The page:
Published: June 29,2017
Tropical cyclone activity so far in 2017 is running well below average through late June, despite a recent uptick in both the Atlantic and eastern Pacific basins.
(MORE: Hurricane Central)
According to Colorado State University atmospheric scientist Dr. Phil Klotzbach, the northern hemisphere's ACE (Accumulated Cyclone Energy) index, a measure of tropical cyclone activity, through June 28 is less than one-quarter of the average year-to-date total.
Long-lived, intense hurricanes/typhoons have a high ACE index. Short-lived, weak tropical storms, a low ACE index. The ACE of a season is the sum of the ACE for each storm and takes into account the number, strength and duration of all the tropical storms in the season.
(MORE: 10 Most Extreme Atlantic Hurricane Seasons)
Atlantic, East Pacific: Many, But Short-LivedYou can't blame the Atlantic basin for the slump.
There have already been three tropical storms – Arlene, Bret, and Cindy – before the end of June.
(MORE: Strange Start to the Atlantic Hurricane Season)
Tracks of Atlantic and eastern Pacific basin tropical cyclones in 2017, through June 28.
An average Atlantic hurricane season doesn't see the first named storm form until the second week of July, according to the National Hurricane Center.
June typically doesn't feature intense, long-lived Atlantic hurricanes, but rather short-lived tropical depressions or storms. This is partly due to a more restricted region of development, stronger wind shear and drier air compared to later months.
The eastern Pacific basin has also seen more named storms than average through late June, punctuated by the season's first hurricane, Dora.
However, three of the four named storms in this basin were short-lived tropical storms, and Dora only maxed out as a Category 1 hurricane for a little over 24 hours.
When computing the ACE index, again combining both intensity and longevity, eastern Pacific tropical activity has been less than 50 percent of average through late June, while Atlantic activity has been above the relatively low season-to-date average.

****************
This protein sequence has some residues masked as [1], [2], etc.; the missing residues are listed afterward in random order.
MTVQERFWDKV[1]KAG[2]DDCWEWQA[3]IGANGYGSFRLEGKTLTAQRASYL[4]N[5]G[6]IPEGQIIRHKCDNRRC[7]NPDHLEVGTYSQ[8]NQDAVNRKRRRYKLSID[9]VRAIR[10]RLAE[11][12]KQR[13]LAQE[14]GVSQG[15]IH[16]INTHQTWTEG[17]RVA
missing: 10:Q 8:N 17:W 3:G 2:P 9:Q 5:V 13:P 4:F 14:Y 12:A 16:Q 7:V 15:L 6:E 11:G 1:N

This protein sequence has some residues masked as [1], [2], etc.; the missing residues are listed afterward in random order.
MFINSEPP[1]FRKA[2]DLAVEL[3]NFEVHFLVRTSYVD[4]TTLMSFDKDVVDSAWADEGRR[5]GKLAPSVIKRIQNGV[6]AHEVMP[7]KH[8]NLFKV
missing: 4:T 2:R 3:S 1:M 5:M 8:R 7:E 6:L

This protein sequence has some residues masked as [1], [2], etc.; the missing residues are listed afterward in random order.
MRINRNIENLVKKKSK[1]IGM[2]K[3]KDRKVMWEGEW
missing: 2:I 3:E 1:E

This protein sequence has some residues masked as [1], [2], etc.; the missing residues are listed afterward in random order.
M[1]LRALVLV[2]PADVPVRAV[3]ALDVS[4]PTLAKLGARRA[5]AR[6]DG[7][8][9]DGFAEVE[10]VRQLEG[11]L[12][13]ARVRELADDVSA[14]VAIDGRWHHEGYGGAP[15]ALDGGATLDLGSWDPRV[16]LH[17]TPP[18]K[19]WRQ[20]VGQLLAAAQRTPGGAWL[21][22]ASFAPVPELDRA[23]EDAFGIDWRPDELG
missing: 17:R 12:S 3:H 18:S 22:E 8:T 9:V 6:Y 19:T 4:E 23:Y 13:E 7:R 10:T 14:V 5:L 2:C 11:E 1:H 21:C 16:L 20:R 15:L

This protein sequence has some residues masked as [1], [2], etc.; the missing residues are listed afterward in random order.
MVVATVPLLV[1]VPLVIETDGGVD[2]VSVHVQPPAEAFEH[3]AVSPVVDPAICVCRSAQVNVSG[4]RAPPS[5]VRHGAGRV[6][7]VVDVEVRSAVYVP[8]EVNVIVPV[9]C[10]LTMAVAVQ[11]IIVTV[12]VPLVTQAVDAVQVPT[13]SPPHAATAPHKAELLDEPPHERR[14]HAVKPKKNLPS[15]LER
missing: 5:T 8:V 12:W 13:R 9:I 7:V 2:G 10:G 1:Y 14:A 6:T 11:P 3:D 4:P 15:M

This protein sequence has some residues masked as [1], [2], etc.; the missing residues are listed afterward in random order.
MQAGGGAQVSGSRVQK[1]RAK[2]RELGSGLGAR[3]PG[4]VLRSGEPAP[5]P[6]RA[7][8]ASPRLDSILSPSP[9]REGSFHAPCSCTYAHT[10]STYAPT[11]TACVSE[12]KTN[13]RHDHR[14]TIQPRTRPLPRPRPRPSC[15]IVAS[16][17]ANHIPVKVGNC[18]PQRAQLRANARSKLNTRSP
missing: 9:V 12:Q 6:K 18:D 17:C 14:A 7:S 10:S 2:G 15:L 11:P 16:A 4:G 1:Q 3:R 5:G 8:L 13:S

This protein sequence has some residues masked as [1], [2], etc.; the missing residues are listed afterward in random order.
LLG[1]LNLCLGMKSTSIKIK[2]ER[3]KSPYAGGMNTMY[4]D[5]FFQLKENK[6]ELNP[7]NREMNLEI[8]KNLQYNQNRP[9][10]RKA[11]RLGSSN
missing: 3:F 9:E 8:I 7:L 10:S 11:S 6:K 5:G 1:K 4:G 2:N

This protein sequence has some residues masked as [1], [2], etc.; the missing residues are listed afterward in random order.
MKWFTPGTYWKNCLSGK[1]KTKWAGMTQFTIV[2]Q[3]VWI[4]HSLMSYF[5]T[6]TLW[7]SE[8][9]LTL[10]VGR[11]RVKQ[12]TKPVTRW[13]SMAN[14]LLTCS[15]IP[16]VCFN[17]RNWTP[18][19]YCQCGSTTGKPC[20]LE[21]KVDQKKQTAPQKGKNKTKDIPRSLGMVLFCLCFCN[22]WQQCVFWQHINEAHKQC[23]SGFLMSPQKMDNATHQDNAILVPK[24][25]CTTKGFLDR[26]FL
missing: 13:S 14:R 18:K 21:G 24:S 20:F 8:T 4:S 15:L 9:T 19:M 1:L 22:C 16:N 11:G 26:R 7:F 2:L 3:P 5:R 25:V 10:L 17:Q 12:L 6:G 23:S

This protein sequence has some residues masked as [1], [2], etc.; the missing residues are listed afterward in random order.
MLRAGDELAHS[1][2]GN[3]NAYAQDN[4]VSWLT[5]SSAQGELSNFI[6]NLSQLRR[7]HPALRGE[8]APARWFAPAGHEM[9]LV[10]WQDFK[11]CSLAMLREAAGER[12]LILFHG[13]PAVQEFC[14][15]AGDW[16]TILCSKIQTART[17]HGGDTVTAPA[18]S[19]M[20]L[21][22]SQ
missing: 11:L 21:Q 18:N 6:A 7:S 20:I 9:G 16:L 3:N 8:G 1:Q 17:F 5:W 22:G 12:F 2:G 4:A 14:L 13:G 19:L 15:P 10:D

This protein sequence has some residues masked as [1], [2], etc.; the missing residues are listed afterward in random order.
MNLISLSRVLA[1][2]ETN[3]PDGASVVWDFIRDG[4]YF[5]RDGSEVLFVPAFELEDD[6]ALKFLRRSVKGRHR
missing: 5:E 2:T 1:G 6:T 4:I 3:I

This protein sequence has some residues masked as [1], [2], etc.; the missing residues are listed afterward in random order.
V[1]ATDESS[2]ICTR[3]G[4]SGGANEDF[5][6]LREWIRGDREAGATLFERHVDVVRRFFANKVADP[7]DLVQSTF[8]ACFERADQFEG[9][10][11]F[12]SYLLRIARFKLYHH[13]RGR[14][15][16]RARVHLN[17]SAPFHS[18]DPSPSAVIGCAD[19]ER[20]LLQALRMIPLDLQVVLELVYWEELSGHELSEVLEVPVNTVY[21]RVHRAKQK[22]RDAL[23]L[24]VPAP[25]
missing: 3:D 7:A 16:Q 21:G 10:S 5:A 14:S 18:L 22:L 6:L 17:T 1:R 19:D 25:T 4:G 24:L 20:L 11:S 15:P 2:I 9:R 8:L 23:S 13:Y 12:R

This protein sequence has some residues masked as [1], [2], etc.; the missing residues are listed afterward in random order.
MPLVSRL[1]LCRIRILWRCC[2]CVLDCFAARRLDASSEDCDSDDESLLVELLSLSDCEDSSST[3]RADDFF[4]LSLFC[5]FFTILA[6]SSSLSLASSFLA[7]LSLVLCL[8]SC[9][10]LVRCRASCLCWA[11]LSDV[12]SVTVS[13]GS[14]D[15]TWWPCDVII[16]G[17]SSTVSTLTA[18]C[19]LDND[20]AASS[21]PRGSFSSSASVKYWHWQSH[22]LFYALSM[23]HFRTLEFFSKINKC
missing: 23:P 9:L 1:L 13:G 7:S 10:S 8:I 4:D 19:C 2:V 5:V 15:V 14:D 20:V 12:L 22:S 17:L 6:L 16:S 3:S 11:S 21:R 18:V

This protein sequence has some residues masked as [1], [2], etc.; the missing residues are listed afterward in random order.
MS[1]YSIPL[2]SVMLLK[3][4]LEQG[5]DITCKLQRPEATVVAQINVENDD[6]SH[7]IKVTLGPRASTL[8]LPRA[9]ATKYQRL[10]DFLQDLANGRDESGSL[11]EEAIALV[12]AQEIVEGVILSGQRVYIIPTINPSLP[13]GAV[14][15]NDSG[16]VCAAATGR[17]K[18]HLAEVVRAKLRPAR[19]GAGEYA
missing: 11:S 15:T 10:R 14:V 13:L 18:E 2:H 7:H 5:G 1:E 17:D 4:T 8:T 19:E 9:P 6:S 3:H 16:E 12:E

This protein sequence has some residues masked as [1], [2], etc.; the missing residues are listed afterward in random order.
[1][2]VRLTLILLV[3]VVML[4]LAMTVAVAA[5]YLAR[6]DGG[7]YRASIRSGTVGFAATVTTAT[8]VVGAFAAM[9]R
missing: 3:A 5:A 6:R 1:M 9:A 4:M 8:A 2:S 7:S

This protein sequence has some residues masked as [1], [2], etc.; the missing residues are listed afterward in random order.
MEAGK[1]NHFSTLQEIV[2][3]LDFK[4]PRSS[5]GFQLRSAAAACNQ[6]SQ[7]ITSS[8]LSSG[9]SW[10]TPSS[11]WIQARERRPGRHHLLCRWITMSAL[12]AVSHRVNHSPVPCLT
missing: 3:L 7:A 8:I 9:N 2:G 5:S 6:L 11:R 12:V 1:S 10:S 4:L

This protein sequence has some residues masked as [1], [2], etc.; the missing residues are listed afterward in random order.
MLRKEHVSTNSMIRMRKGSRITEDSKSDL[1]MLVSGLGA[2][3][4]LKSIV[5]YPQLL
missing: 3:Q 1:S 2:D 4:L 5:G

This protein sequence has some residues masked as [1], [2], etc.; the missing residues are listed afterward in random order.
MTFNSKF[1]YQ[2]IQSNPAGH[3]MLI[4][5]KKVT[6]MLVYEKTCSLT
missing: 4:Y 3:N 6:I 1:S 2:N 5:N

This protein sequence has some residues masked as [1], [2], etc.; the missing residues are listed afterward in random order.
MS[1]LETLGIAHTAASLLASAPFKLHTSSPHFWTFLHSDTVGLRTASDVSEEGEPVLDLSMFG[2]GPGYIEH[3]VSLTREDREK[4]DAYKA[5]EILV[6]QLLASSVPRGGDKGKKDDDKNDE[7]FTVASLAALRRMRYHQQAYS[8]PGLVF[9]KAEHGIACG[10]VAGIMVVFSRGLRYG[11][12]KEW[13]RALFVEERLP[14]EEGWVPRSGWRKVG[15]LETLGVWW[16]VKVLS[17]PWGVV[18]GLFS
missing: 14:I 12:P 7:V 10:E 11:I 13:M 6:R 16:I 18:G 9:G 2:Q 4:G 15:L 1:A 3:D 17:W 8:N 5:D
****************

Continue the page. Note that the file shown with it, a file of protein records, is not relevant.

The Real Drought Source: The Western Pacific BasinIf you haven't heard the word "typhoon" in a while, it's because there hasn't been one yet in 2017.
Tracks of northwest Pacific tropical cyclones in 2017, through June 28. Tracks of three tropical depressions are not shown.Through late June, there have been only two tropical storms – Muifa in late April and Merbok in mid-June – in 2017, so far in the western Pacific basin.
According to Dr. Klotzbach, this is about half the average named storms-to-date (4 to 5). Typically, two to three typhoons have developed by late June of an average year, Klotzbach calculated. One to two of those typhoons would have reached at least Category 3 intensity in a typical year, as well.
Given only two tropical storms lasting a combined three days, the western Pacific's ACE index was a scant 5 percent of average.
"One of the reasons for suppression of the NW Pacific TC season to date is that we've generally had sinking motion across most of the basin since early May," said Klotzbach.
Stronger than average trade winds, blowing east-to-west near the Philippines, Taiwan, and the South China Sea, have also been in place since May, Klotzbach said. This increases wind shear which tends to either prevent tropical cyclones from forming or rip apart those that have formed.
(MORE: Which Countries Get Hit Most by Tropical Cyclones?)
2016 Déjà Vu?Interestingly, we were at roughly this same point of inactivity last June.
"Climatological northern hemisphere ACE-to-date is about 60, and this year we're at a measly 14. Last year, we were at 18 on June 28," Klotzbach said.
But then the western Pacific exploded in early July, as Super Typhoon Nepartak grew to Category 5 intensity before slamming into Taiwan.
That was the first of nine typhoons of Category 3 intensity or stronger in 2016, ending with Super Typhoon Haima hammering the northern Philippines in mid-October.
The eastern Pacific also roared to life last July with major hurricanes Blas and Darby.
The Atlantic hurricane season's peak months of August and September still lie ahead. If it hadn't been for January oddball Alex, all Atlantic hurricanes in 2016 would've formed from August on, including Matthew.
The bottom line is that it's still very early.
"We're only about 11 percent of the way through the Northern Hemisphere tropical cyclone season from a climatological perspective," Klotzbach said.
Despite the slow start, 2016's tropical cyclone activity ended up a tad above average, according to Klotzbach.
In recent days, several meteorologists have noted the strength and procession of tropical waves marching westward off west Africa resembles what you typically see during the heart of the hurricane season, not late June.
(MORE: Why Tropical Waves are Important During Hurricane Season)
All in all, don't be fooled by a relatively benign start to any tropical cyclone season. After all, in June 2015, we were tracking a record active start of northern hemisphere tropical cyclones.
Jonathan Erdman is a senior meteorologist at weather.com and has been an incurable weather geek since a tornado narrowly missed his childhood home in Wisconsin at age 7. Follow him on Facebook and Twitter.
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